OR with a POSIX sed :
Say, for example, I was reading an input of 20 lines and I wanted to strip the first 3 and the last 7. If I resolved to do so w/ sed. I would do it with a tail buffer. I would first add together three and seven for a total strip count of ten and then do:
That is an example which strips the first 3 and last 7 lines from input. The idea is that you can buffer as many lines as you wish to strip from the tail of input in the pattern space on a stack but only P rint the first of these for every line pulled in.
- On lines 1,10 sed P rints nothing because for each of those it is stacking input in pattern space line-by-line in a b ranch loop.
- On the 3rd line all of sed 's stack is d eleted - and so the first 3 lines are stripped from output in one fell swoop.
- When sed reaches the
$ last line of input and attempts to pull in the N ext it hits EOF and stops processing entirely. But at that time pattern space contains all of lines 14,20 - none of which have yet been P rinted, and never are.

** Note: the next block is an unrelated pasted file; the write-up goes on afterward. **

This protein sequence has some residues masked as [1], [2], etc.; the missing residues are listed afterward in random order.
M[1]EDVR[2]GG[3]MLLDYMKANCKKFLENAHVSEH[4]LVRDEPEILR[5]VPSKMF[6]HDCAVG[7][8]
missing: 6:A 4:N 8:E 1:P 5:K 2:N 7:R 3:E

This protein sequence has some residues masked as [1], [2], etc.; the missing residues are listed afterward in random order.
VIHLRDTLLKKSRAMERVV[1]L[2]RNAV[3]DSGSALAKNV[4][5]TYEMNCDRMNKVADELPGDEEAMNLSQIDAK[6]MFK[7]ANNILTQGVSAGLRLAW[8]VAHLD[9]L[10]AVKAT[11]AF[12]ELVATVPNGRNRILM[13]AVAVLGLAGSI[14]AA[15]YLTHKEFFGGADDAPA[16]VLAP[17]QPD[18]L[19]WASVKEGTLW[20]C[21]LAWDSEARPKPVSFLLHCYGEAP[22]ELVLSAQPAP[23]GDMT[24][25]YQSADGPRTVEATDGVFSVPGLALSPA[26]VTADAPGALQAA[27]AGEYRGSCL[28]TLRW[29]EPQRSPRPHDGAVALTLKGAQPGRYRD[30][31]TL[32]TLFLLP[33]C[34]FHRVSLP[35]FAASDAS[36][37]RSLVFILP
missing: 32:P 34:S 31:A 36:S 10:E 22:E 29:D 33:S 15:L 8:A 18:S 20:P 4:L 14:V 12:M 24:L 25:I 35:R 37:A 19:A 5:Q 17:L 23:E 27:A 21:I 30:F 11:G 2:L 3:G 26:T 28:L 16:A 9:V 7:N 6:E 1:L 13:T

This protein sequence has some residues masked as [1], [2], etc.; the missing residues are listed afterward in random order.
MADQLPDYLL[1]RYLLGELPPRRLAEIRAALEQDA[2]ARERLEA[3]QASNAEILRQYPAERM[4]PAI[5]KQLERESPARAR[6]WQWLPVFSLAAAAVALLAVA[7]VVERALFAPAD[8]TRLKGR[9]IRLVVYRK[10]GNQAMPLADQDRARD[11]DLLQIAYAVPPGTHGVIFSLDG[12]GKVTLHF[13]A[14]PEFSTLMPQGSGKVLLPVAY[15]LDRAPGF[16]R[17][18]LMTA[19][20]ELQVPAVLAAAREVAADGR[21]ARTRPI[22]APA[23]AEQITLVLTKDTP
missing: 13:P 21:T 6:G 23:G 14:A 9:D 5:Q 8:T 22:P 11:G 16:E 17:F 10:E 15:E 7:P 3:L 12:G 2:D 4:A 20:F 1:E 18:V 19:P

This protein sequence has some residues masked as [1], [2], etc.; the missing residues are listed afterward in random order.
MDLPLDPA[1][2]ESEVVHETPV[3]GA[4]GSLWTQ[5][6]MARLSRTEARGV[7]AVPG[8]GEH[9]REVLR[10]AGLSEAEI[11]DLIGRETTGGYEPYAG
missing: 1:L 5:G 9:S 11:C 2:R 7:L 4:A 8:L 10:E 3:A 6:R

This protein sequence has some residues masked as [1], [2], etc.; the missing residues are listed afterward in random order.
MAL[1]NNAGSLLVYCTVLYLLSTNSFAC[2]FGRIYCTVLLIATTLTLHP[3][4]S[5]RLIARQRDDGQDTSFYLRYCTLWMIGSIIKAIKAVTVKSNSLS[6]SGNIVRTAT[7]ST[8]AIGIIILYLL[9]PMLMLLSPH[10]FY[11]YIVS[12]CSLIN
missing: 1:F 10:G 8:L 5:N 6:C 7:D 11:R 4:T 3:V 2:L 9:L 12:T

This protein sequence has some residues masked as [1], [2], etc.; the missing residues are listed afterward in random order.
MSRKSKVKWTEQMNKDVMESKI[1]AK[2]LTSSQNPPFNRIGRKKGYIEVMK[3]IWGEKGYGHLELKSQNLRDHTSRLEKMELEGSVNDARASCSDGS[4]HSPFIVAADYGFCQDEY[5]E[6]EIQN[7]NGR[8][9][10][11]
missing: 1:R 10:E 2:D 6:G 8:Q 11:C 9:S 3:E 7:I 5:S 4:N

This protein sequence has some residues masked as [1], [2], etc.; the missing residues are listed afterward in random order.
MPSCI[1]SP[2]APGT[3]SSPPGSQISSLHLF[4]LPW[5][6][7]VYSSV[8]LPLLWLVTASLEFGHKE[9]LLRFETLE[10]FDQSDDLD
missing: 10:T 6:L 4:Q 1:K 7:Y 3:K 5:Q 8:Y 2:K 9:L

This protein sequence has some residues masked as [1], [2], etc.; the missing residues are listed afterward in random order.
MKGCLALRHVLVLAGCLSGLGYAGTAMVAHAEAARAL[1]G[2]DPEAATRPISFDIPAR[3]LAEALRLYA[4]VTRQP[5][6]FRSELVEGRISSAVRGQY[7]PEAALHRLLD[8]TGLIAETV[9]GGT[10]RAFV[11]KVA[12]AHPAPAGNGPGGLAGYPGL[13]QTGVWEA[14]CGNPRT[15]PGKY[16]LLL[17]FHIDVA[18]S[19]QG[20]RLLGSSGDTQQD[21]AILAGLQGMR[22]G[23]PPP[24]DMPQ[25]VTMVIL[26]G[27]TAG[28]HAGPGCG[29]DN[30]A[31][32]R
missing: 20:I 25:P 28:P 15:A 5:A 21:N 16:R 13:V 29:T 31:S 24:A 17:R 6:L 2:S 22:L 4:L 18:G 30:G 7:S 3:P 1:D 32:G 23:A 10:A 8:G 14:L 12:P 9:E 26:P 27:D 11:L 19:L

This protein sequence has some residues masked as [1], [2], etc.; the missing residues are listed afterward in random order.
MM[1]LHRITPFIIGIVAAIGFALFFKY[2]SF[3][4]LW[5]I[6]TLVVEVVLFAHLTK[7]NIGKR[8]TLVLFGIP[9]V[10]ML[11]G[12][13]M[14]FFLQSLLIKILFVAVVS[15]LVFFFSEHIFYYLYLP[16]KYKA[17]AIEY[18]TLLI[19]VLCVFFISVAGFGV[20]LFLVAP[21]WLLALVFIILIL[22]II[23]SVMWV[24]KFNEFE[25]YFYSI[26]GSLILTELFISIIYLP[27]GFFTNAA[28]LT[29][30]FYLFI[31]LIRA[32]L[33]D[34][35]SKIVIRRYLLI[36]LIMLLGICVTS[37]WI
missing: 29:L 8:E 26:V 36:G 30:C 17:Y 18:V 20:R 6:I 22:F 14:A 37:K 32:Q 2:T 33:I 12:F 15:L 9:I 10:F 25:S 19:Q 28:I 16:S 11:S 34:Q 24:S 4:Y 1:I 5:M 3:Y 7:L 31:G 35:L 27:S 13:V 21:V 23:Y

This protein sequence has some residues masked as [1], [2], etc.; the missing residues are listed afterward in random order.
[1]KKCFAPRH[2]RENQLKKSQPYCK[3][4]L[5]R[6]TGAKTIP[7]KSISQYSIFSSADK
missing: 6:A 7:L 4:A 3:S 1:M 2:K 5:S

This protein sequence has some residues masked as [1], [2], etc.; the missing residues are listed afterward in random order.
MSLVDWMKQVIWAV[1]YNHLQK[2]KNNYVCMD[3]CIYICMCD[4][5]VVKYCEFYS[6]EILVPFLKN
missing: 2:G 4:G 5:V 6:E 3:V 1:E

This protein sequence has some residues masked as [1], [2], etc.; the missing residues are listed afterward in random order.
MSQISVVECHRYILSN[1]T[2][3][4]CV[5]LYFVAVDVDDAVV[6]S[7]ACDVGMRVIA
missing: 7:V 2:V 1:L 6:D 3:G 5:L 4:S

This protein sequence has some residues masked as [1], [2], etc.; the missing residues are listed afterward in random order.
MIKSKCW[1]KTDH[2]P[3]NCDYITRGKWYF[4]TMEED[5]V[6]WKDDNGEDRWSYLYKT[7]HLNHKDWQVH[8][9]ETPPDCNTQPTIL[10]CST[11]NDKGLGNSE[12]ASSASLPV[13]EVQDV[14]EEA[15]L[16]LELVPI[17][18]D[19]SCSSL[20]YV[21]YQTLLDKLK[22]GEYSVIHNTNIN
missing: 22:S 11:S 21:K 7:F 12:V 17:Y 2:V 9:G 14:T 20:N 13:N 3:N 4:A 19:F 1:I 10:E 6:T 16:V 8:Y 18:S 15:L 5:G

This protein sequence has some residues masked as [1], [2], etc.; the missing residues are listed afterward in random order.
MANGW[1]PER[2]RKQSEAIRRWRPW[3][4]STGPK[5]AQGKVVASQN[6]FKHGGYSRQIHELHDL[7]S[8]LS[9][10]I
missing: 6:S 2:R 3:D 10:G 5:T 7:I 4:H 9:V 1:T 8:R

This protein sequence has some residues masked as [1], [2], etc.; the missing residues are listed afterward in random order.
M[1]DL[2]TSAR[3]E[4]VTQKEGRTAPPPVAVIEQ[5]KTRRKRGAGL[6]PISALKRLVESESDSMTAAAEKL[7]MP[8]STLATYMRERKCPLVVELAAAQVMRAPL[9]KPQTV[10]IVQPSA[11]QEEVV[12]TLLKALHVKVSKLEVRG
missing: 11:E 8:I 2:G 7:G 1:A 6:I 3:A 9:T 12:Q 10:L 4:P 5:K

- On every other line sed P rints only up to the first occurring \n ewline in pattern space, and D eletes same before beginning a new cycle with what remains - or the next 6 lines of input. The 7th line is appended again to the stack with the N ext command in the new cycle.
And so, of seq 's output (which is 20 sequentially numbered lines). sed only prints:
This gets to be problematic when the number of lines you desire to strip from the tail of input is large - because sed 's performance is directly proportional to the size of its pattern space. Still, though, it is a viable solution in many cases - and POSIX specs a sed pattern space to handle at least 4kb before busting.